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F.2.2. UEFI-based x86 systems

The Unified Extensible Firmware Interface (UEFI) is designed, like BIOS, to control the boot process (through boot services) and to provide an interface between system firmware and an operating system (through runtime services). Unlike BIOS, it features its own architecture, independent of the CPU, and its own device drivers. UEFI can mount partitions and read certain file systems.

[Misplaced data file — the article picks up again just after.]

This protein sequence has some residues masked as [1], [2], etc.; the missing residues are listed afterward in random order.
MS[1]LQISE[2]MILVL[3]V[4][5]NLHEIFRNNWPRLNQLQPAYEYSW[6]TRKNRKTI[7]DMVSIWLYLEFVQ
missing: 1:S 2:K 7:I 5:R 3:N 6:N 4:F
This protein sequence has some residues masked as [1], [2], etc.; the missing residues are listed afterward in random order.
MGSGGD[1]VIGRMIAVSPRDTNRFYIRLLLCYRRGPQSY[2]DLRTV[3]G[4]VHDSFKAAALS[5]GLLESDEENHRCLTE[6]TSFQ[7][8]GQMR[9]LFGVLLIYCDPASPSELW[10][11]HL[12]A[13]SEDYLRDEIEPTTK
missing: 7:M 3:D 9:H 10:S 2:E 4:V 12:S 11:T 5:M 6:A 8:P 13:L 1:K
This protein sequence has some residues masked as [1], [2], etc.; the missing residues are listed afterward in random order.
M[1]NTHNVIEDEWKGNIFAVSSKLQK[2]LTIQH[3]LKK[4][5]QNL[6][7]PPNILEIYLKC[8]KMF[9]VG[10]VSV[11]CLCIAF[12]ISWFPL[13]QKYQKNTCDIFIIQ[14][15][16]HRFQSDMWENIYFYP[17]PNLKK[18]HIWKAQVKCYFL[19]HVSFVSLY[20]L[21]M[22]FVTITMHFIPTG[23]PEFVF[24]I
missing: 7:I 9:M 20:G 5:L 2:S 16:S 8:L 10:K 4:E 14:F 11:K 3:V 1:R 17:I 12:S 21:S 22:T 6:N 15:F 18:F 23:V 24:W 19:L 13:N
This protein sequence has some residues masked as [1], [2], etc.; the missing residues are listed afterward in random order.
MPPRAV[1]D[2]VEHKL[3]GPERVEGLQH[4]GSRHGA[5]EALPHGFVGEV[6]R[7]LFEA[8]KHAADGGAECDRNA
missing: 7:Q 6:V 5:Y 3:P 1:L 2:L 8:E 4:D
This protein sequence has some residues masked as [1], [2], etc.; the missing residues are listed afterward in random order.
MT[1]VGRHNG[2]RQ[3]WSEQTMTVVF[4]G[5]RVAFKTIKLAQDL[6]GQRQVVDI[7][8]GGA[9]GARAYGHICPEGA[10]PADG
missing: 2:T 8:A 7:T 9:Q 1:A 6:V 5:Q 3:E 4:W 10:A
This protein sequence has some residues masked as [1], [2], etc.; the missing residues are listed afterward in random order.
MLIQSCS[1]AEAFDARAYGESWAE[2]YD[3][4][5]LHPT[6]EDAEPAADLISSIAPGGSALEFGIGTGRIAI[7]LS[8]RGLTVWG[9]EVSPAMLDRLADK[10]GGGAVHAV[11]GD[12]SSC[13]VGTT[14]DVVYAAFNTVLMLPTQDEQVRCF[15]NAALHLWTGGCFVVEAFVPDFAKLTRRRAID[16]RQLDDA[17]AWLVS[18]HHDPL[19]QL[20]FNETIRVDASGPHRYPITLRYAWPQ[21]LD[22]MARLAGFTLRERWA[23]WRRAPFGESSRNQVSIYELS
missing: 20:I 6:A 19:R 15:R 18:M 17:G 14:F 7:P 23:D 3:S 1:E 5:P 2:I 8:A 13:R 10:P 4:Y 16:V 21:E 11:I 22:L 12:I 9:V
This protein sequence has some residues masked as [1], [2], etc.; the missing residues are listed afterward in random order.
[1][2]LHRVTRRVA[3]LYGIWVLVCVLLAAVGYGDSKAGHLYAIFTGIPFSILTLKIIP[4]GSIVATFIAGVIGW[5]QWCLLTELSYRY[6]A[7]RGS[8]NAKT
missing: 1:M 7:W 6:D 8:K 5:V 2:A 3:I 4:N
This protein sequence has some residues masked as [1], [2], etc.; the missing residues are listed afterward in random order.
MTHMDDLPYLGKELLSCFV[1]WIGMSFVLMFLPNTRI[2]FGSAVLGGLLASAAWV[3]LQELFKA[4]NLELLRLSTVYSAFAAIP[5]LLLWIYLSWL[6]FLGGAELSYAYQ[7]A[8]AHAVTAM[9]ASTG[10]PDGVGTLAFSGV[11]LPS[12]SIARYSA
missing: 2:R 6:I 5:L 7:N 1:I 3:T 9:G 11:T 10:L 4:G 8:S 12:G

When an x86 computer equipped with UEFI boots, the interface searches the system storage for a partition labeled with a specific globally unique identifier (GUID) that marks it as the EFI System Partition (ESP). This partition contains applications compiled for the EFI architecture, which might include bootloaders for operating systems and utility software. UEFI systems include an EFI boot manager that can boot the system from a default configuration, or prompt a user to choose an operating system to boot. When a bootloader is selected, manually or automatically, UEFI reads it into memory and yields control of the boot process to it.